The Sicilian Mafia was born as the armed wing of the feudal nobility with the aim of suppressing the claims of the peasants. In some relevant aspects, the Sicilian Mafia is a product of its geography and history: Italy has a very vast territorial and cultural diversity, a complicated process of national unification, state building, democratisation and modernisation. In other aspects, the Italian criminal system is also characterised by a fierce political struggle that has dramatically divided the country, accentuating and exacerbating the problems derived from its geographical and social legacy. The present study is divided into five sections. In the first section I deal with some of the juridical issues related to definitions of “illegal” compromises, connections, ties, and links, and in the second section I outline the path of the classical Italian school, from Gaetano Mosca to Giovanni Falcone, including Giovanni Sartori and his lesson on democratic vulnerability. The third section focuses on various problems relating to the United States: I expand on standard reference point in sociological and criminological theory, underlined by theorists such as R.K. Merton and Daniel Bell and, regarding drug dealing, I focus on Gary Becker’s dissertation on decriminalization. The fourth section explores the Sicilian Mafia issue whose origins are deeply connected to the growth of a democratic identity in the West, between the mid-nineteenth and late twentieth century. The fifth and final section discusses democratization and its discontents.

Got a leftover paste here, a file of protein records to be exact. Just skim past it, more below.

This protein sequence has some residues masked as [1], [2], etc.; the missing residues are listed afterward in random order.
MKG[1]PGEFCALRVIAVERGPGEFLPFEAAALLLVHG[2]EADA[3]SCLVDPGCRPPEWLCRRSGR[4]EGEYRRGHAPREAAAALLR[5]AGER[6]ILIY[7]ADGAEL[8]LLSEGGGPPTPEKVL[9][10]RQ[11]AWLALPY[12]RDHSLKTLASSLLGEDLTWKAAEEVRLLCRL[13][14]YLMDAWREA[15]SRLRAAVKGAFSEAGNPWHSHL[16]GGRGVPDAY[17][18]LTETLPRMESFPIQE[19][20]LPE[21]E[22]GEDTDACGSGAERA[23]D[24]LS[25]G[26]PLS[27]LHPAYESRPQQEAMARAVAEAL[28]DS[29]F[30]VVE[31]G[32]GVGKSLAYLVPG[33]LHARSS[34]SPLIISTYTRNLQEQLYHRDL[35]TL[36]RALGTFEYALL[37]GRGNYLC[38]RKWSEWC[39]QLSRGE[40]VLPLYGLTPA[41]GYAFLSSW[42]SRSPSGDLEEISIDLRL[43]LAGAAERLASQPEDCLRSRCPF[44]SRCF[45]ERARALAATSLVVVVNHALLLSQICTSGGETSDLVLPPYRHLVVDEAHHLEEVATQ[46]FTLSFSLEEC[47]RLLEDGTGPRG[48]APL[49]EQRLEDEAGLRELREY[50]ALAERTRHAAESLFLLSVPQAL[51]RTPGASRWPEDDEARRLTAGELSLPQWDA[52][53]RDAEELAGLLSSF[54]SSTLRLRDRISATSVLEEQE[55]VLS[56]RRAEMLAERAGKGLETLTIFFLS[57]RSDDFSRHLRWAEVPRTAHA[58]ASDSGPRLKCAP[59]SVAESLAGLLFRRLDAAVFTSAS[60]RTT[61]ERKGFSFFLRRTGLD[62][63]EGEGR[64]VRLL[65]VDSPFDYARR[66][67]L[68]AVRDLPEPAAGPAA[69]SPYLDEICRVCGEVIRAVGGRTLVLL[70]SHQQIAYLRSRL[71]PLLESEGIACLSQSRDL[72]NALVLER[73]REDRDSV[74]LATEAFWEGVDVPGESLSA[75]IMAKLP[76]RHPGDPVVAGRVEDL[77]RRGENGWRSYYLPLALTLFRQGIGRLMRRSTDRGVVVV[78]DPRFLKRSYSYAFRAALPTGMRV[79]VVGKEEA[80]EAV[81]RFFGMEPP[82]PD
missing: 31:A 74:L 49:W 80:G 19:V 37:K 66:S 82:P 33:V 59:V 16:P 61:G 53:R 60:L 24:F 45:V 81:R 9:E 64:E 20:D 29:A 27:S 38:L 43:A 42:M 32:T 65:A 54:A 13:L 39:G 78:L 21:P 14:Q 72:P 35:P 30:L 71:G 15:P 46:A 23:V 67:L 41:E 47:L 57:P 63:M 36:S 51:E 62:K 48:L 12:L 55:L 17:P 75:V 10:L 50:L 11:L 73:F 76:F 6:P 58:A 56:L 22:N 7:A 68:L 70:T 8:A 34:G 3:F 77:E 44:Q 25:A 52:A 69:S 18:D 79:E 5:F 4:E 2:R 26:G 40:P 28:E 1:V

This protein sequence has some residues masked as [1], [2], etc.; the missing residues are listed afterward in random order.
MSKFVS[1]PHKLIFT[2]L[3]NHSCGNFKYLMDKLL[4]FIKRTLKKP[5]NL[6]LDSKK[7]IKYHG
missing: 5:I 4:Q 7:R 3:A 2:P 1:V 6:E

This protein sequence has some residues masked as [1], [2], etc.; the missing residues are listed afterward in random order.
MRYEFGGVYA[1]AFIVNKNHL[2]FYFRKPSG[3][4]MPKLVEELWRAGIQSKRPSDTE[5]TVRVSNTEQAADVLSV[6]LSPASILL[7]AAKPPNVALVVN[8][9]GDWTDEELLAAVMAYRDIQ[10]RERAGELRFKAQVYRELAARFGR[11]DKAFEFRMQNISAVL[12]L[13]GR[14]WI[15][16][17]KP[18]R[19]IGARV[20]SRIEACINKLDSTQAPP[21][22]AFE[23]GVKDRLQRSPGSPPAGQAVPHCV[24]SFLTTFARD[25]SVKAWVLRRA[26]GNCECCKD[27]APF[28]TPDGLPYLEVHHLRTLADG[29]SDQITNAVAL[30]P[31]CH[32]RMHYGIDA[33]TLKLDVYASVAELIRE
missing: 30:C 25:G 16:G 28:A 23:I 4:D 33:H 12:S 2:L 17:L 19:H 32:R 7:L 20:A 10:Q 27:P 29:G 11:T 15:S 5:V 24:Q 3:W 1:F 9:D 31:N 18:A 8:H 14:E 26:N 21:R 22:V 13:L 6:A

Center and peripheries in Mafia connections

GAMMONE, MARIATERESA
2014

Abstract

The Sicilian Mafia was born as the armed wing of the feudal nobility with the aim of suppressing the claims of the peasants. In some relevant aspects, the Sicilian Mafia is a product of its geography and history: Italy has a very vast territorial and cultural diversity, a complicated process of national unification, state building, democratisation and modernisation. In other aspects, the Italian criminal system is also characterised by a fierce political struggle that has dramatically divided the country, accentuating and exacerbating the problems derived from its geographical and social legacy. The present study is divided into five sections. In the first section I deal with some of the juridical issues related to definitions of “illegal” compromises, connections, ties, and links, and in the second section I outline the path of the classical Italian school, from Gaetano Mosca to Giovanni Falcone, including Giovanni Sartori and his lesson on democratic vulnerability. The third section focuses on various problems relating to the United States: I expand on standard reference point in sociological and criminological theory, underlined by theorists such as R.K. Merton and Daniel Bell and, regarding drug dealing, I focus on Gary Becker’s dissertation on decriminalization. The fourth section explores the Sicilian Mafia issue whose origins are deeply connected to the growth of a democratic identity in the West, between the mid-nineteenth and late twentieth century. The fifth and final section discusses democratization and its discontents.
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Utilizza questo identificativo per citare o creare un link a questo documento: https://hdl.handle.net/11697/93782
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